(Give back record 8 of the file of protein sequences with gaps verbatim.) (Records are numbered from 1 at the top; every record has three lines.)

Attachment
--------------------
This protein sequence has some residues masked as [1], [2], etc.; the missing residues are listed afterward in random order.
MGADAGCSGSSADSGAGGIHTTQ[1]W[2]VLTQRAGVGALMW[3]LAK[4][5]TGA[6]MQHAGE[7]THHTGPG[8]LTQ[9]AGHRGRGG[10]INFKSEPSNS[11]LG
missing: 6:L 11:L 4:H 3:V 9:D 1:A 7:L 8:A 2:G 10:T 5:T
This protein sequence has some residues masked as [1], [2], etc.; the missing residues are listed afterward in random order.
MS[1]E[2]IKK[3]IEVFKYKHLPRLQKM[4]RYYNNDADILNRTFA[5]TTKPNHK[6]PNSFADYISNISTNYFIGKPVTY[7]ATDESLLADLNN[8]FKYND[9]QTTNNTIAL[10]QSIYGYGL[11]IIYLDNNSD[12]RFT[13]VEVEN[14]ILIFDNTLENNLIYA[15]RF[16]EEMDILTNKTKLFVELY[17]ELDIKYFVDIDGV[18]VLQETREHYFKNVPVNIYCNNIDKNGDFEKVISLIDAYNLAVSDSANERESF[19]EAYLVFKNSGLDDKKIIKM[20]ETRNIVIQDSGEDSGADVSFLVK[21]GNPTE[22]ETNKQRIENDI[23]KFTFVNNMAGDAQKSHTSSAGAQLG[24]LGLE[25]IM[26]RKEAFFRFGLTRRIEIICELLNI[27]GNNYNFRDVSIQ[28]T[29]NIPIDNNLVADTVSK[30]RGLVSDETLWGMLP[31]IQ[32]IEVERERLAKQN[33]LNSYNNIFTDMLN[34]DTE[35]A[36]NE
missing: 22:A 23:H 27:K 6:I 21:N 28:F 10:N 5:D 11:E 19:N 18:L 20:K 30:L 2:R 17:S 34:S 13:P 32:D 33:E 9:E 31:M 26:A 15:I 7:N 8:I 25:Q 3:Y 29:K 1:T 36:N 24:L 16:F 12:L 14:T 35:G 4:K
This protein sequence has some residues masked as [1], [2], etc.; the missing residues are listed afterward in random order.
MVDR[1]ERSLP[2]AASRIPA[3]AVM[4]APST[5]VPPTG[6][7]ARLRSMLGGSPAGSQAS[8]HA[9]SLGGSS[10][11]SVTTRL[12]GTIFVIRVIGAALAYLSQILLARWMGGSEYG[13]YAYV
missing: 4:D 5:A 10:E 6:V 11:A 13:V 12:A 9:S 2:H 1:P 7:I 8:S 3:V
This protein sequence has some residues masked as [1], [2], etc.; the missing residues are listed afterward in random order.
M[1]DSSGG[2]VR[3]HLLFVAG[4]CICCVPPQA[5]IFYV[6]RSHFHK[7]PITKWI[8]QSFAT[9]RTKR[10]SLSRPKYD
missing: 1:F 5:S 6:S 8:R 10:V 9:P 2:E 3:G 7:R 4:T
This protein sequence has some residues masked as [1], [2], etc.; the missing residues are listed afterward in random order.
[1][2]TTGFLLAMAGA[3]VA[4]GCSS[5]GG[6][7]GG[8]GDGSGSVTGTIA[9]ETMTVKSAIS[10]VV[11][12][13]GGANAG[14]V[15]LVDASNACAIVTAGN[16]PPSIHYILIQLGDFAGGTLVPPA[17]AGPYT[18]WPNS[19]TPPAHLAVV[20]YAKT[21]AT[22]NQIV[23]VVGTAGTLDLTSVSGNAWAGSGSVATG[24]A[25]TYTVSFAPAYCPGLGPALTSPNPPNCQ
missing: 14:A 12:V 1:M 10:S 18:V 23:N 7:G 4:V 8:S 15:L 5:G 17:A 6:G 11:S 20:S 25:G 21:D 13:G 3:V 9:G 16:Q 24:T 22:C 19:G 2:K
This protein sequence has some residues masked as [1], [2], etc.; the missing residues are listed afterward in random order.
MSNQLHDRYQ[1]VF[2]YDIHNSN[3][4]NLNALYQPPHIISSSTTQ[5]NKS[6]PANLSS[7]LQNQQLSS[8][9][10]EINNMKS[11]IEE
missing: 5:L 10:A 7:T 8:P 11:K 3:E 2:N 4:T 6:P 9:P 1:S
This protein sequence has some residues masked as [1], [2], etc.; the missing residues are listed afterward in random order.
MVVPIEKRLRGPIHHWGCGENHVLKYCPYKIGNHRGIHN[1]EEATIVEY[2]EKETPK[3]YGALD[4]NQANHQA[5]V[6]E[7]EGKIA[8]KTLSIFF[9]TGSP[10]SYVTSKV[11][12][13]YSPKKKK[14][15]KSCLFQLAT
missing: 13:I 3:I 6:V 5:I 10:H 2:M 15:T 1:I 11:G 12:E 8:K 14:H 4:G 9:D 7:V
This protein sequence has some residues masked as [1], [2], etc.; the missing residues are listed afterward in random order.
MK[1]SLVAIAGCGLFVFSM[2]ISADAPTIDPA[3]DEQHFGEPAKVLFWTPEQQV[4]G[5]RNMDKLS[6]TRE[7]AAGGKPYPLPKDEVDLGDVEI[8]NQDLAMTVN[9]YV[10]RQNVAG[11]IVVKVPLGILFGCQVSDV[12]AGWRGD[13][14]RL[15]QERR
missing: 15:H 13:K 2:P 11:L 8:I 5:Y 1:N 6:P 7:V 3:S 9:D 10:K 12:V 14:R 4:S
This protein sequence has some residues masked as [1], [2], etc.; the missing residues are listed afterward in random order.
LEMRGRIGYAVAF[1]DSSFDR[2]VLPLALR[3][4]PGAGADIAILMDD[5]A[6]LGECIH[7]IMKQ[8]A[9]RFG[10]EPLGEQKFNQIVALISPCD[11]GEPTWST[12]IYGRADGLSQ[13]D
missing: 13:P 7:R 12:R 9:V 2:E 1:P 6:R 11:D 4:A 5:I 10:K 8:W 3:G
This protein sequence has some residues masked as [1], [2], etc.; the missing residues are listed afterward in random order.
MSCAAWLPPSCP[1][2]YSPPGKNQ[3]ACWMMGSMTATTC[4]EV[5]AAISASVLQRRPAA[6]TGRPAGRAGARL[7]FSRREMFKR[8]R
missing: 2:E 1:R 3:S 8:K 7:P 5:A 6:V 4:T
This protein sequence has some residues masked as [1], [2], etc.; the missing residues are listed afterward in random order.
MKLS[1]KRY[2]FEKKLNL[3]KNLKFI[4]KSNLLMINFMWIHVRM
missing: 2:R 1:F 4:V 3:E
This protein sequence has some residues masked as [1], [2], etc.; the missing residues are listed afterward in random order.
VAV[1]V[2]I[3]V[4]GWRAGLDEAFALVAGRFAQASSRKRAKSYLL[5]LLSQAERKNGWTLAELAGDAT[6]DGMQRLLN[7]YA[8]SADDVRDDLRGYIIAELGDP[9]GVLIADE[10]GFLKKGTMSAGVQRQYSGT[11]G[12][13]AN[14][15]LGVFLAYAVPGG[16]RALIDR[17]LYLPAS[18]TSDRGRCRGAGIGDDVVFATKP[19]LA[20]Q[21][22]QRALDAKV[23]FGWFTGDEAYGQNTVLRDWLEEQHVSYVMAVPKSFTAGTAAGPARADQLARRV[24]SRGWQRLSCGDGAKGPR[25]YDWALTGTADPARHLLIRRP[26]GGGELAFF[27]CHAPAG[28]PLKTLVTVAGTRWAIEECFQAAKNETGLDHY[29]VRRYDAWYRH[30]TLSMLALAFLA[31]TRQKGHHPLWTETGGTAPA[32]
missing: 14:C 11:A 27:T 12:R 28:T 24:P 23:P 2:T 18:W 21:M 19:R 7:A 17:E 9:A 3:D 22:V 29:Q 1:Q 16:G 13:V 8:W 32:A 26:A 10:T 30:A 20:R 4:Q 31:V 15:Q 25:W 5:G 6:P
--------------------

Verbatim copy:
This protein sequence has some residues masked as [1], [2], etc.; the missing residues are listed afterward in random order.
MK[1]SLVAIAGCGLFVFSM[2]ISADAPTIDPA[3]DEQHFGEPAKVLFWTPEQQV[4]G[5]RNMDKLS[6]TRE[7]AAGGKPYPLPKDEVDLGDVEI[8]NQDLAMTVN[9]YV[10]RQNVAG[11]IVVKVPLGILFGCQVSDV[12]AGWRGD[13][14]RL[15]QERR
missing: 15:H 13:K 2:P 11:L 8:I 5:Y 1:N 6:P 7:V 3:S 9:D 10:K 12:V 14:R 4:S